The Eat-Lancet Commission estimated that 11 million deaths could be prevented globally if we all adopted a predominantly plant-based diet with the co-benefits of keeping the food system within crucial planetary boundaries. When considering cancer, 40% of cases could be prevented by addressing lifestyle habits whereas less than 10% are due to inherited genes. A real-life example of the power of diet and lifestyle intervention can be found in the North Karelia Project, from Finland. This was a population-level diet and lifestyle intervention started in the 1970s that led to a greater than 80% reduction in mortality from coronary heart disease. The study concludes ‘Population-based prevention through changes in lifestyle and environment is the most cost-effective and sustainable way of controlling cardiovascular and other major non-communicable diseases’.
Precision & genomic medicine
In contrast, we do not have the same level of evidence to support the vast amount of resource currently being ploughed into precision and genomic medicine. I quote from a paper from 2019; ‘nearly two decades after the first predictions of dramatic success, we find no impact of the human genome project on the population’s life expectancy or any other public health measure, notwithstanding the vast resources that have been directed at genomics’. We have gone down a metaphorical ‘rabbit hole’ of molecular biology for decades and at present, it seems the benefits are most apparent for the industries that are heavily invested in the relevant technologies.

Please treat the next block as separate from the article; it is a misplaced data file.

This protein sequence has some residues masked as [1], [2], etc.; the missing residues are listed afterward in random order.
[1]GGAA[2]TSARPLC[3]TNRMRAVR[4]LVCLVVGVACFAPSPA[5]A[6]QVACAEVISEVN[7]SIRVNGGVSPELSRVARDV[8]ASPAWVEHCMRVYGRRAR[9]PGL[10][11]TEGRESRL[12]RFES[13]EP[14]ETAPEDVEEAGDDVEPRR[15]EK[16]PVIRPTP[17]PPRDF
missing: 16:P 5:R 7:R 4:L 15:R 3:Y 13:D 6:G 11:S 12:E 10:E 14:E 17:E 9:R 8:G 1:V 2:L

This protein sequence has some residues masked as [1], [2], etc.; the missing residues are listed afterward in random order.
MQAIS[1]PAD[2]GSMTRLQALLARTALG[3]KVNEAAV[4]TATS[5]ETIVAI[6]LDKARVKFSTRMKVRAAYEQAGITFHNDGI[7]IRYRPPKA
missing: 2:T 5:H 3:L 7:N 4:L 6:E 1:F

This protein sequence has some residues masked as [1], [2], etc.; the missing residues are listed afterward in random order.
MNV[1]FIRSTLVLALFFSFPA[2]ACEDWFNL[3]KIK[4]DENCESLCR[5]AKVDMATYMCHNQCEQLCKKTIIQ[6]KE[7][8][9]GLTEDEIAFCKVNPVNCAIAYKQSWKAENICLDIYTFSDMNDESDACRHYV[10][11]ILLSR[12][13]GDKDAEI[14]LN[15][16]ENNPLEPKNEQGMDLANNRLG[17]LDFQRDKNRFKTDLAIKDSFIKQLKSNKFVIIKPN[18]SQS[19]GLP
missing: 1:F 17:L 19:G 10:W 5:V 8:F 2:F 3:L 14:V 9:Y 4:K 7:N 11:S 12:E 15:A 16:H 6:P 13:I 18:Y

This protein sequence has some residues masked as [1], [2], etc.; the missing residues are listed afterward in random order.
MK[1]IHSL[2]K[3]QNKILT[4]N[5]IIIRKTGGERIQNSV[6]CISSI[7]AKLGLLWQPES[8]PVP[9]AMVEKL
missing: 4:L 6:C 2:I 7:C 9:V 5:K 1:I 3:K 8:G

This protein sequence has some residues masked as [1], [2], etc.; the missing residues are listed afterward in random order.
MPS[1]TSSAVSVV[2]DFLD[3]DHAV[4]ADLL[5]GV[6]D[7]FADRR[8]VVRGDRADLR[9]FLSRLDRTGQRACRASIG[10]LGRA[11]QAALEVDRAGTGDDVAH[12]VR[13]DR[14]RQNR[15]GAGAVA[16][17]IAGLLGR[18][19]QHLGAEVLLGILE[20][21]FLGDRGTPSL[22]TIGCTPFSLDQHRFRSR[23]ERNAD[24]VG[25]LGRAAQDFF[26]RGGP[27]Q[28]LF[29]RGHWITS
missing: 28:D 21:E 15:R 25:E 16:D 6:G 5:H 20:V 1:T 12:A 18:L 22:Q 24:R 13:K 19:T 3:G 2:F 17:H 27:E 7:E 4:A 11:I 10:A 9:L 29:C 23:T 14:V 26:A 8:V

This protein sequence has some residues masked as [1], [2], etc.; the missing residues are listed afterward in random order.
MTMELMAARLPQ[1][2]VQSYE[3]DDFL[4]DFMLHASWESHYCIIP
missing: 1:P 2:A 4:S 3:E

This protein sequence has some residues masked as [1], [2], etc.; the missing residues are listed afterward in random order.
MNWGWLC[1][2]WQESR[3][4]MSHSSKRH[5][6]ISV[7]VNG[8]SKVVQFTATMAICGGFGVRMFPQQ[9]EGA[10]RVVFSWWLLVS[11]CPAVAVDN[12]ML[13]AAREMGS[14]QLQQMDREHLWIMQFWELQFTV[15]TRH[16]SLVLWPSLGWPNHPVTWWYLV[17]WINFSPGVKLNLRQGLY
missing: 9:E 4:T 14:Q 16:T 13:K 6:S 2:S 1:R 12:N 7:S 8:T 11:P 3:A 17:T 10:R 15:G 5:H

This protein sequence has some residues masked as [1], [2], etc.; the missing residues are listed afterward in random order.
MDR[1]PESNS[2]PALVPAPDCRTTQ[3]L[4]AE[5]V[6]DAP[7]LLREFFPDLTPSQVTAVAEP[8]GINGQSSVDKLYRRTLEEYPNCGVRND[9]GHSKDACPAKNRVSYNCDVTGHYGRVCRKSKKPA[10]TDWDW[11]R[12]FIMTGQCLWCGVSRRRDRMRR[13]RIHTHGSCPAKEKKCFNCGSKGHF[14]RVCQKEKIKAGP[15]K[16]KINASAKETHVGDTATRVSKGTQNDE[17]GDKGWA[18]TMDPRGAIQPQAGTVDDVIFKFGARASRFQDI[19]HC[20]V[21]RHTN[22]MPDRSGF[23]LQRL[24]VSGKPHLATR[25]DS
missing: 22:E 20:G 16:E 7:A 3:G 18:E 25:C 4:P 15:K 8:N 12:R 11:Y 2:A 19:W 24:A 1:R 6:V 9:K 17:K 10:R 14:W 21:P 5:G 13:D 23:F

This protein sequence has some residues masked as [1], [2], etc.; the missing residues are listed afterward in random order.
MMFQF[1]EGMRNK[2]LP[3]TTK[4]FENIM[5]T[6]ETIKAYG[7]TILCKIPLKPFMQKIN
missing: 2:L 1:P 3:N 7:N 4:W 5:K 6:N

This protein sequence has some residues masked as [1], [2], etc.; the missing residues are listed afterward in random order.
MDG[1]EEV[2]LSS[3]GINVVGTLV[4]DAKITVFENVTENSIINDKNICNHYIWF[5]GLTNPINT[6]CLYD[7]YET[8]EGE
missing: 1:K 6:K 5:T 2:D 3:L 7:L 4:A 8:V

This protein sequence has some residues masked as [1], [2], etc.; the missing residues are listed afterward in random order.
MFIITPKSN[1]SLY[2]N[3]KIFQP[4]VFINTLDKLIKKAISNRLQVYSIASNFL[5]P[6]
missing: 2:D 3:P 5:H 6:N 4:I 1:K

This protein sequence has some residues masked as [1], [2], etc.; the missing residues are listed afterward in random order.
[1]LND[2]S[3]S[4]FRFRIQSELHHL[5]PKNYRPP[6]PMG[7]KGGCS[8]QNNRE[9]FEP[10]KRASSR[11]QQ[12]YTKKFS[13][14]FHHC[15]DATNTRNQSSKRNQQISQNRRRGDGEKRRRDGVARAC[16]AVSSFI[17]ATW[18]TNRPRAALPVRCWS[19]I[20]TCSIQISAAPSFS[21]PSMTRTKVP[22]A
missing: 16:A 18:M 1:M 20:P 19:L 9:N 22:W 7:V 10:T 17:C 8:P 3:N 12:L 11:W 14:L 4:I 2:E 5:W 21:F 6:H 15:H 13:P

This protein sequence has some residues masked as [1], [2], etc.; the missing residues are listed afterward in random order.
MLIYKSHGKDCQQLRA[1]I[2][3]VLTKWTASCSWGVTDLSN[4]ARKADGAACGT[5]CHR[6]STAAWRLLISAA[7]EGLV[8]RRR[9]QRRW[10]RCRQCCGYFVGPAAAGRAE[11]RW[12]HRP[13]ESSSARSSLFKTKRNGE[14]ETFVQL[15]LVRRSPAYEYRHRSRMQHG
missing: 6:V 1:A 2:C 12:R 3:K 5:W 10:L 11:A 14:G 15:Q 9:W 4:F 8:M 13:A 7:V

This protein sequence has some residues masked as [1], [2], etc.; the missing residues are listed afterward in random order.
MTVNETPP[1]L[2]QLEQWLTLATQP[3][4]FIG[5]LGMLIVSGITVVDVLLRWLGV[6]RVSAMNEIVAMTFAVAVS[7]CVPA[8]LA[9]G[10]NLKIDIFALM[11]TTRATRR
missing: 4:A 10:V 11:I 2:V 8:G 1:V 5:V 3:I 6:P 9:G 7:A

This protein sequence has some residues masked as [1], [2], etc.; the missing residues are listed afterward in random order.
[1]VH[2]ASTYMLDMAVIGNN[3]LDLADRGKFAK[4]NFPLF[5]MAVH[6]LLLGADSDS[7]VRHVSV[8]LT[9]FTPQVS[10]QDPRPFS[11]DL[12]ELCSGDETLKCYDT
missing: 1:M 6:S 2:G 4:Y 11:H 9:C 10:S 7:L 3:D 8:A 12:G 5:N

It is private industry and not the NHS that will perform whole genome sequencing for patients in England. CART-cell therapy is being manufactured by pharmaceutical companies despite academic institutions in the UK being capable. Sadly, nutrition research seems to have fallen down the same ‘hole’ and turned to ‘precision nutrition’, despite studies showing plant-predominant diets predict better health regardless of genetic variation. Diet and lifestyle habits can change the expression of genes for better or for worse, an impact much greater than the genetic variation in individual DNA sequences.
Healthy plant-based diets
This is why I believe in education and advocacy on healthy plant-based diets. More and more doctors and healthcare professionals are finding their way back to more simple and actionable solutions. Diet and lifestyle approaches can have a profound impact on personal, population and planetary health.
More on chronic disease research
The Chronic Disease Research Foundation (CDRF) lends its financial support towards gene research that seeks to find out what causes diseases like arthritis, back pain, cardiovascular disease, dementia, long-term COVID, migraine and obesity. It is very much hoped that the results of such research will contribute to future treatments and diagnostic tests.
The CDRF is part of a COVID Symptom Study, working with King’s College London and start-up firm, ZOE. Together, they aim to understand COVID and its greater impact, support public health and help get us out of the pandemic. Such finding enables the pursuit of long-term research on areas like long-term COVID sufferers and vaccine trials of the future. (1)
The CDRF website explains that for 20 years, “scientists have identified the contribution of genetic and environmental factors to many chronic diseases,” through a clinical, questionnaire and genetic data collected from no less than 12,000 ‘TwinsUK’ volunteers, employing various research projects, genes associated with diseases like arthritis, heart disease and migraine have been discovered. Successful research projects in the field prove, “that the use of identical and non-identical twins is one of the most effective techniques used to understand the causes of diseases associated with the ageing process,” explains Dr Tim Spector, Medical Director of CDRF. (2)
The above was compiled by the Editor of Open Access Government.